This is a topic of some curiosity, since the cerebellum was previously thought to simply control motor processes. The observation that it scaled proportionally to brain size may have contributed to the popularity of the “encephalization quotient”, based on the notion that the amount of brain tissue required to control a body scales with the size of the body. However, more recent findings suggest a broader role for the cerebellum in humans, including in cognitive functions. If the cerebellum made a substantial contribution to cognition, it would call to mind several possible scenarios.
It’s possible that after it was no longer useful to improve motor control, developmental or other constraints made changing the brain’s scaling rules to de-emphasize the cerebellum costly. Instead of reassigning the brain’s volume budget, perhaps cerebellar tissue was repurposed to serve cognitive functions which had been pushed out of the cerebrum, a structure which had already become crowded enough to resort to lateralizing functions (relegating certain domains, like language, to one side of the brain exclusively, in contrast to the default in animals of bilateral function). Since the cerebrum and cerebellum are extremely cytoarchitecturally dissimilar, sharing neither cell types nor organization, this would be evidence of generality of function across different neural tissue types. Indeed, it would be more impressive than if bird and mammal cortex were functionally equivalent, since a mammal’s cerebellum bears far less resemblance to its neocortex than its neocortex does to a bird’s pallium.
Alternatively, birds may lack some novel functions which emerged in mammals as the result of the expanding cerebellum. Finally, the most disheartening possibility is that the extra cerebellar tissue in large-brained mammals represents an inferior allocation of brain tissue.
Historically, there was much popular support for the idea that differences in brain size tracked differences in intelligence between species. Several variations on this theme have also built a following in the past century, including encephalization quotient, brain-to-body ratio, and neuron count. These could be called the “More is Better” class of models, where increases in intelligence across species are attributed to greater absolute amounts of brain tissue, neurons, synapses, etc, or to greater amounts relative to some expected amount.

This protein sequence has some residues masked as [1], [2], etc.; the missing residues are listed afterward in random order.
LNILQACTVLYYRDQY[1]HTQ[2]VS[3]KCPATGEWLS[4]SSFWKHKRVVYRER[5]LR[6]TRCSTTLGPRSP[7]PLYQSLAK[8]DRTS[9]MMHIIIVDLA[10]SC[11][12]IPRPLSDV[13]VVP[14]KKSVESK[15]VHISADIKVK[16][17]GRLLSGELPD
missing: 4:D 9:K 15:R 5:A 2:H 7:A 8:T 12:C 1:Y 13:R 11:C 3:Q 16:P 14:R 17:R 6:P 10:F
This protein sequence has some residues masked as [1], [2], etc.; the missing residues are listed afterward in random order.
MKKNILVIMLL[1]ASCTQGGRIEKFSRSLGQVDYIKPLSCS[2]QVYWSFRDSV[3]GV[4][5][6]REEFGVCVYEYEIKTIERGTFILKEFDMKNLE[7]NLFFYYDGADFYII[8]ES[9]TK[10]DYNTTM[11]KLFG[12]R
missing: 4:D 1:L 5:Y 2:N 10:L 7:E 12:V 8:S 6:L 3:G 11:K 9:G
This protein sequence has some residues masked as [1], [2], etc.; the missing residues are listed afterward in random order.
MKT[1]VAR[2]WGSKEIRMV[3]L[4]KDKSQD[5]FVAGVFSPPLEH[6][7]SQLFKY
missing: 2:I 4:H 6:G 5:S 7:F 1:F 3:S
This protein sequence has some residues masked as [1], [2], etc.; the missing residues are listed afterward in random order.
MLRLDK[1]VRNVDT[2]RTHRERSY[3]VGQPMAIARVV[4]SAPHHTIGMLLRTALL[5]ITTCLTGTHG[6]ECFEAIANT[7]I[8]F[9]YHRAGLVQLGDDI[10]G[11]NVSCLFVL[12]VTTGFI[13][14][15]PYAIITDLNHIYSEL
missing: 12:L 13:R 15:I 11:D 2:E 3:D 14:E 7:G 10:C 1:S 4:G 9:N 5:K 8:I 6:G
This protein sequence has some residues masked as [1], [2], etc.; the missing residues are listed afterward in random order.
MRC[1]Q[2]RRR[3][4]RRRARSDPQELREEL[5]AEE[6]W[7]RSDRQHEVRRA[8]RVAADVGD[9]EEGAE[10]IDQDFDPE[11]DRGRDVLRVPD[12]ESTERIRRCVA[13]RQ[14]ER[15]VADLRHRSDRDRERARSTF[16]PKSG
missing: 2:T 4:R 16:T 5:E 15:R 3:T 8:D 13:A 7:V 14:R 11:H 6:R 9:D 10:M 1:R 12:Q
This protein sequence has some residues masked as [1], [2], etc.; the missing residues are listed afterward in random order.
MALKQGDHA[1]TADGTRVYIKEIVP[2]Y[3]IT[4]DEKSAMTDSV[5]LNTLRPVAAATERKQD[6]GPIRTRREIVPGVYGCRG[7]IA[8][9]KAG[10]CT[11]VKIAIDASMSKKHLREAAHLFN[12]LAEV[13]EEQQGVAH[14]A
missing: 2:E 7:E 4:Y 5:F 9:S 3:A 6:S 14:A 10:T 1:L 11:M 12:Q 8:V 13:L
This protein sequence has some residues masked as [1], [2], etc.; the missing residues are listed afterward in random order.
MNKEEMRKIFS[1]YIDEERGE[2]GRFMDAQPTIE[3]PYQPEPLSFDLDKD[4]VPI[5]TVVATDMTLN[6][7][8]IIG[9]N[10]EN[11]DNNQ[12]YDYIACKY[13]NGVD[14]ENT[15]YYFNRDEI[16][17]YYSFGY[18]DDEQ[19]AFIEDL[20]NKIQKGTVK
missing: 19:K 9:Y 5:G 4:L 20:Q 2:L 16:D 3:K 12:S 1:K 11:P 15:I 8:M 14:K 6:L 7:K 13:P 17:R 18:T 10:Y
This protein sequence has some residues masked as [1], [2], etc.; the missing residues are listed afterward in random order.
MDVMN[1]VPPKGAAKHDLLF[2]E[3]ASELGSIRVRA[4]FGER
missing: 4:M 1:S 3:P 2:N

Although among these models the most parsimonious currently appears to be neuron count (see here and Herculano-Houzel 2009), the intuitively appealing “relative size” models–encephalization quotient and brain-to-body ratio–may still have heuristic value in distinguishing between similarly-sized brains, despite lacking mechanistic explanatory power. This is because a relatively large investment in brain tissue compared to body size would imply stronger selection pressure for intelligence. However, in this case, the likely mechanism of the cognitive advantage falls under the next category.
The other class of models could be called “Structural Improvements”, where intelligence increases are attributed to improvements in brain architecture. At a gross brain level, the most popular of these models implicates the size of the forebrain, relative to the rest of the brain. Other possibilities in this space include tissue-level properties (such as whether cells are arranged into layers or nuclei), as well as much finer cytoarchitectural adjustments, altered developmental processes, functional properties of neurons, and features like gyrification (cortical folding).
While it’s certainly the case that both quantitative and qualitative changes factored into the development of higher intelligence, the degree to which one or the other explains the variance between species is not well understood. This uncertainty is due in part to the difficulty of measuring animal intelligence across a collection of species diverse enough to differ in both quantitative and qualitative brain characteristics. (Additionally, our understanding of qualitative interspecific differences that are less apparent than the architectural differences we focus on here is currently rather poor.) Such a set of animal species would tend to vary not simply in characteristics related to intelligence, but also in body plan, physical abilities, temperament, accessibility for human study, and the evolutionary pressures favoring intelligence in the species.